Here’s how Joe Keery helped Finn Wolfhard on the Aubreys’ new single
In this exclusive interview, Wolfhard discusses the new single "Smoke Bomb," plans for the band’s debut and the status of ‘Stranger Things’ and ‘Ghostbusters.’July 31, 2020
Just like all of us, Finn Wolfhard’s year was screwed all the way up. The Stranger Things actor and frontman for the indie-rock duo the Aubreys had some big plans before COVID-19 took hold. Fortunately, he and drummer Malcolm Craig made good use of the downtime, and we’re all the better for it. The Aubreys will be releasing their new single “Smoke Bomb” Aug. 17.
The track conveys a mid-’90s indie, noise-pop vibe that would’ve ruled the backpack-and-barrettes hipster landscape. Wolfhard’s vocals sound far more attitudinal than previous Aubreys or Calpurnia releases. Which suits him just fine. Because when it comes to the Aubreys, he and Craig are only concerned with what feels right to them.
Wolfhard exclusively chatted with AltPress about the new song, from its origins to its delivery. He also gave us a brief glimpse as to how he hopes 2021 might shake out as both professional actor (Stranger Things, Ghostbusters) and burgeoning rock dude.
“Smoke Bomb” is pretty awesome. Is the song about a deceiving character who disappears?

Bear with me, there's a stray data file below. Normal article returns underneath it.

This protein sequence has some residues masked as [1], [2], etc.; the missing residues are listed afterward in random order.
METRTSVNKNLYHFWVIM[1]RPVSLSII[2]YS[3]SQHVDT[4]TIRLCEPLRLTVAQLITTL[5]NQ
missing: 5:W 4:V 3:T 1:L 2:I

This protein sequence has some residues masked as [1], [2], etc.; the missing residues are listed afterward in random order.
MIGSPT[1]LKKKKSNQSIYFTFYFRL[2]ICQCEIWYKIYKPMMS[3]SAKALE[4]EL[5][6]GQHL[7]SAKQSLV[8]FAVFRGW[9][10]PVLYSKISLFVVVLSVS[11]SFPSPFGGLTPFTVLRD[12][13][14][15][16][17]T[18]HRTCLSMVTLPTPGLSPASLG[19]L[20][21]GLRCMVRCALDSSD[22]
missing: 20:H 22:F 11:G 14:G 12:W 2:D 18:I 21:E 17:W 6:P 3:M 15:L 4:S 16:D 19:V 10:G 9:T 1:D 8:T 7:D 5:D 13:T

I have these friends that have this incredible band from Atlanta called Lunar Vacation. They’re great. My best friends Grace [Repasky] and Maggie [Geeslin] are in it. Grace and Maggie live together in this house. People started calling Grace “smoke bomb.” You’d be hanging out at night watching a movie [with them], and then all of a sudden, you’d look over and Grace would be gone. She would be upstairs, already asleep in her bed. She just disappears seamlessly. I said, “I’m going to write a song about that.” So I did.
I noticed on this one that your delivery sounds kind of snotty, with a bit of swagger to it. It sounds like commentary as opposed to…
A song about someone.
Yeah, it sounds more snotty and punky, in the old-school sense of the word.
I guess that was just the delivery in the vocals that I was feeling at that time. [Laughs.] The song is just about my friend. It’s really funny that it comes off that way.
The word I was looking for was “attitude.” I have to ask how you recorded it. Another thing I like about it is how it starts and ends like a demo. You’ve got this really strong mixed and mastered song, and it’s bookended with noise and commentary like the song’s over, but your mic was still on.
We recorded that song ourselves in Logic in Malcolm’s basement. I played drums, Malcolm played bass and then I played guitar. This is the first track I’ve ever played drums on that’s being released.
And then we sent it to Joe Keery, who is also from Stranger Things. He has this incredible project called Djo. He released an album last year, and it was incredible. We loved the production and everything. Joe said, “Hey, I’ve been trying to get better at mixing. If you ever have anything that you want me to mix, I’d love to hear it.” So he works with a guy named Adam Thein. Adam and Joe just did incredible things with the song and came up with the demo talk. Joe was like, “Hey, you guys, do this thing. Pretend like it’s a demo and we’ll add some tape stops.” So that was their idea. They’re the masterminds behind the track and the mixing. They did stuff with the sound of the song that we didn’t think was possible. Mastering was done by Heba Kadry.